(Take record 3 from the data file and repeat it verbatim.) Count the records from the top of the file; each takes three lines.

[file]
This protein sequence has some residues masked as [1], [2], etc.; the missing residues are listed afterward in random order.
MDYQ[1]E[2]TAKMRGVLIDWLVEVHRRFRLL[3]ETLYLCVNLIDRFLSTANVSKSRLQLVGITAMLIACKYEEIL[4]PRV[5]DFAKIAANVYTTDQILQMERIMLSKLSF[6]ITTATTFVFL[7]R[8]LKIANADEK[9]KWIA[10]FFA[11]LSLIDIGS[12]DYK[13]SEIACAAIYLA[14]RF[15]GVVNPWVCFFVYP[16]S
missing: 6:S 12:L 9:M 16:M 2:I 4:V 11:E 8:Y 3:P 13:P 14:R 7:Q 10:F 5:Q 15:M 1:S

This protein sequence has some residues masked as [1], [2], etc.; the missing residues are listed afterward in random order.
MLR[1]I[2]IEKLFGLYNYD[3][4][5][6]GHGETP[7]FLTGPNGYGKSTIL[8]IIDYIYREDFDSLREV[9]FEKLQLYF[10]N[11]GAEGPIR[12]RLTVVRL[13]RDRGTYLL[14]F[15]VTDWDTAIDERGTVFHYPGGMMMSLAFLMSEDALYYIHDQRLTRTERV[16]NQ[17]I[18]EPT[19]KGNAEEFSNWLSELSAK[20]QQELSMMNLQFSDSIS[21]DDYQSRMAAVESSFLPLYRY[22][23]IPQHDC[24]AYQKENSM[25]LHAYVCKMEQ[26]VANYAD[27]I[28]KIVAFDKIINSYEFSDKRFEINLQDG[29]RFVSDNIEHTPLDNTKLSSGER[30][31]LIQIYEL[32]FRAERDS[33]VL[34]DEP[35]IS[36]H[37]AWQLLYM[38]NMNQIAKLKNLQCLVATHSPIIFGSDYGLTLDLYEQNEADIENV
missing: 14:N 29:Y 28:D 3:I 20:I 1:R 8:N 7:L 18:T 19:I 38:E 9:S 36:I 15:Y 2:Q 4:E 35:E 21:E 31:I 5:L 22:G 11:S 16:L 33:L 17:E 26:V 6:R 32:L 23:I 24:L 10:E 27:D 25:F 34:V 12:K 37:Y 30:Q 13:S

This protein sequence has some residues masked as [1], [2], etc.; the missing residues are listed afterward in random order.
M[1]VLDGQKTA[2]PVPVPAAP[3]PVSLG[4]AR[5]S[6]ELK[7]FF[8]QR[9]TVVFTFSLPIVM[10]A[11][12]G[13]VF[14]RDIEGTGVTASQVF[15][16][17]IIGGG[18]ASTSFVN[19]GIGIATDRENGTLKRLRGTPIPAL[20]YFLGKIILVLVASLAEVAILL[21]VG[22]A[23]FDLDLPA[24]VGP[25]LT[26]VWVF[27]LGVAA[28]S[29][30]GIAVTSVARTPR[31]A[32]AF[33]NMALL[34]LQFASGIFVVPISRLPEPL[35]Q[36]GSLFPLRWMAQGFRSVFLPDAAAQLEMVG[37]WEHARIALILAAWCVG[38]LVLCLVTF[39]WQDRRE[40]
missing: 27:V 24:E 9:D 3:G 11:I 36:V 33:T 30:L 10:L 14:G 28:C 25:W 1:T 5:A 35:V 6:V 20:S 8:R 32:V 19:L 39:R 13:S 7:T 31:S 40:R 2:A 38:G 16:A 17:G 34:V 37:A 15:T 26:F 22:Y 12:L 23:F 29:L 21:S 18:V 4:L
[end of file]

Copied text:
This protein sequence has some residues masked as [1], [2], etc.; the missing residues are listed afterward in random order.
M[1]VLDGQKTA[2]PVPVPAAP[3]PVSLG[4]AR[5]S[6]ELK[7]FF[8]QR[9]TVVFTFSLPIVM[10]A[11][12]G[13]VF[14]RDIEGTGVTASQVF[15][16][17]IIGGG[18]ASTSFVN[19]GIGIATDRENGTLKRLRGTPIPAL[20]YFLGKIILVLVASLAEVAILL[21]VG[22]A[23]FDLDLPA[24]VGP[25]LT[26]VWVF[27]LGVAA[28]S[29][30]GIAVTSVARTPR[31]A[32]AF[33]NMALL[34]LQFASGIFVVPISRLPEPL[35]Q[36]GSLFPLRWMAQGFRSVFLPDAAAQLEMVG[37]WEHARIALILAAWCVG[38]LVLCLVTF[39]WQDRRE[40]
missing: 27:V 24:E 9:D 3:G 11:I 36:V 33:T 30:L 10:L 14:G 28:C 25:W 1:T 5:A 35:V 6:V 20:S 8:R 32:V 19:L 39:R 13:S 7:T 31:S 40:R 2:A 38:G 16:A 17:G 34:V 37:A 15:T 26:F 22:Y 12:L 23:F 29:L 21:S 18:V 4:L